Divorce — 11 July 2010
Coping with being alienated from your child

Dealing with a divorce is traumatic enough. Having to contend with being alienated from your child is torturous.

Judith Wallerstein and Joan Kelly first recognized the phenomenon of a child’s rejection of a parent by resisting contact in a 1976 study of children of divorce. They described it as an “unholy alliance” between a narcissistically enraged parent and a vulnerable child to punish or hurt the other parent.

In the 1980’s Dr. Richard Gardner, a forensic psychiatrist, identified what he termed “Parental Alienation Syndrome” (PAS). This occurs primarily during child-custody disputes where one parent brainwashes the child by denigrating the other parent and the youngster adds his/her own vilification of the alienated parent.

Gardner listed eight common child behaviors in PAS: 1. The child uses foul language and exhibits severe oppositional behavior. 2. The youngster offers weak, absurd justifications for his/her anger. 3. The child does not waver emotionally – only hates the alienated parent. 4. The youngster insists that he/she is the initiator of the rejection and is not guided by anyone else. 5. The child is protective of the alienating parent. 6. Feels no guilt over his/her cruelty toward the alienated parent. 7. The child recites scenarios that he/she could not have experienced. 8. Animosity for the alienated parent is spread to the extended family and friends.

The psychological issues of the alienating parent, mostly mothers, were portrayed by Dr. Gardner as though “…having total control over their child is a life and death matter. They don’t give, they only know how to take.” Also, “The parent may be diagnosed as narcissistic (self-centered), or they may be called a sociopath, which means a person who has no moral conscience. These are people who are unable to have empathy or compassion for others.” He adds, “In spite of admonitions from judges and mental health professionals to stop their alienation, they can’t.”

Gardner’s “Syndrome” has been widely criticized for lacking replicated empirical research and for being dangerous if it overlooks child abuse situations. Janet Johnston noted, “Subsequently, the term ‘parental alienation’ (PA) has been more broadly used.”

Aside from personality issues, some alienation may be motivated by financial gain such as reduction of child support, or stem from retaliation for the former spouse’s newfound happiness with a new mate.

The child involved in alienation is in a double bind. To protect the mother, he needs to be negative toward the father. This empowers the mother to demand less contact between the child and the father, whom the child may secretly yearn to see.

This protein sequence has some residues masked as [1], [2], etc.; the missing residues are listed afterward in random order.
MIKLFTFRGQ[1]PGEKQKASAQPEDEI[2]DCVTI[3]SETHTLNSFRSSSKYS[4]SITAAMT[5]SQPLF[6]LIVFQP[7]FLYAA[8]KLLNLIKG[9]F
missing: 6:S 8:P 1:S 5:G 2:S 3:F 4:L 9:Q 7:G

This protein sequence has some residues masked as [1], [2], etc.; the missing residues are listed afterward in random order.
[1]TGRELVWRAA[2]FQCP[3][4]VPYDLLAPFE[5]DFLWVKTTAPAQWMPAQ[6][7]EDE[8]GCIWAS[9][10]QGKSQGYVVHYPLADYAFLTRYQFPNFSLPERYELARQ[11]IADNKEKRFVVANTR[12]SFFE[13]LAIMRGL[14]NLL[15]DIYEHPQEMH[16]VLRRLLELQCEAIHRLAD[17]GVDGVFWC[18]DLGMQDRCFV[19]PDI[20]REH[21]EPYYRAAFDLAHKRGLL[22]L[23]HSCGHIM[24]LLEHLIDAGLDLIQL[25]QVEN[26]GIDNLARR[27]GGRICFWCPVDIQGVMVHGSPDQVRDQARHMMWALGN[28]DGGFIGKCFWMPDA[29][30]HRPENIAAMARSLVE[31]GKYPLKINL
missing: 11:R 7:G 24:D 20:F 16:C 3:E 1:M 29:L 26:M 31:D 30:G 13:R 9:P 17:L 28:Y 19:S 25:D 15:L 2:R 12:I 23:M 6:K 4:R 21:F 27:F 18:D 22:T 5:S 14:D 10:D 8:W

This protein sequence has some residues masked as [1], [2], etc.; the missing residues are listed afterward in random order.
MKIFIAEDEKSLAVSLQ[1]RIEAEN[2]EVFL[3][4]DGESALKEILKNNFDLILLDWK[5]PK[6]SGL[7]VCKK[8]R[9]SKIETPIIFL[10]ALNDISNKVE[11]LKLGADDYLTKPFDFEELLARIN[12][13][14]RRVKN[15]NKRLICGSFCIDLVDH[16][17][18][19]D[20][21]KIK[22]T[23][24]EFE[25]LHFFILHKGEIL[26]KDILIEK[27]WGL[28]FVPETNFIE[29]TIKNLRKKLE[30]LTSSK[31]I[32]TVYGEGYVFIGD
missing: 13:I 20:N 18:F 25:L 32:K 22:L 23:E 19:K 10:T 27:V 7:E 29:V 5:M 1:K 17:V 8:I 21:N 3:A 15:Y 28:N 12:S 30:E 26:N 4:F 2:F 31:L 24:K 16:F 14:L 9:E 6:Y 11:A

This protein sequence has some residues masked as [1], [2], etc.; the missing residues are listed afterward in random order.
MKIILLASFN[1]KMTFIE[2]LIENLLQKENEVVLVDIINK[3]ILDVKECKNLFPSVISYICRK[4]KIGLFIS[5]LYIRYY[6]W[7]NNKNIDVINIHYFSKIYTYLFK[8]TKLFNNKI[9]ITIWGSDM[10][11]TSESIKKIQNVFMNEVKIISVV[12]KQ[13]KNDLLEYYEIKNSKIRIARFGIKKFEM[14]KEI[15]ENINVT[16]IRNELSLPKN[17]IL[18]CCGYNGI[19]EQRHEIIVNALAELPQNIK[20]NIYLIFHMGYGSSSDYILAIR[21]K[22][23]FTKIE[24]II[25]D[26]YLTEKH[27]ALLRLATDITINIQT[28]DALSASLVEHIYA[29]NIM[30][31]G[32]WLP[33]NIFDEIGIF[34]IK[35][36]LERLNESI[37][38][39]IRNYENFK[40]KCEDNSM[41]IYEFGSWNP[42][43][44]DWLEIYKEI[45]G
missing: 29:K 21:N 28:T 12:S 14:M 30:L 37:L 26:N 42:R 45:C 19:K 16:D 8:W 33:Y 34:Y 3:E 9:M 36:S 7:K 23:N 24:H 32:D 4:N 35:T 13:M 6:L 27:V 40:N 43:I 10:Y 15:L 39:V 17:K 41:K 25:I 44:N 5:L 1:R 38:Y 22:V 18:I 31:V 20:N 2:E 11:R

Today, attorneys, court systems and some mental health professionals are still divided about whether to accept or reject parental alienation as a valid phenomenon.

Alienated parents have no doubt about the reality of this behavior as they suffer intense grief and yearning to reconnect with the child they love. The irrational rejection by their son/daughter is profoundly painful and damaging to the alienated parent’s esteem. Bewilderment about how and why the alienation happened renders feelings of isolation, helplessness, anger, hurt and even deep depression in the rejected parent.

If you are a non-abusive alienated parent:

• Trust that the rejection and maligning of you are not a reflection of your worthiness as a parent or as a human being.
• Understand that your rejecting child is actually a pawn in a vicious game that is not of his/her sole creation.
• Keep calling, texting, emailing the child with positive messages, even if you receive no responses. It will be remembered.
• Abstain from “explaining” to your former spouse his/her role in the child’s behavior. It is futile and will only exacerbate the situation.
• Request that the court appoint a re-unification therapist for you and your child.
• Be patient and optimistic. Though it may be a slow process, you will likely restore your relationship with your child to the benefit of both of you.

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About Author

Offra Gerstein, Ph.D. is a licensed psychologist in clinical practice in Santa Cruz, California for over 25 years, and specializes in relationship issues for couples and individuals for improved quality of life. Her work includes: mate selection, marriage, long term relationships, gay and lesbian couples, work relationships, parenting issues, family interactions, friendships, and conflict resolutions. Offra has lectured extensively to various groups, conducted support groups for several organizations, and has been writing a weekly column "Relationship Matters" for the Santa Cruz Sentinel since 2001.

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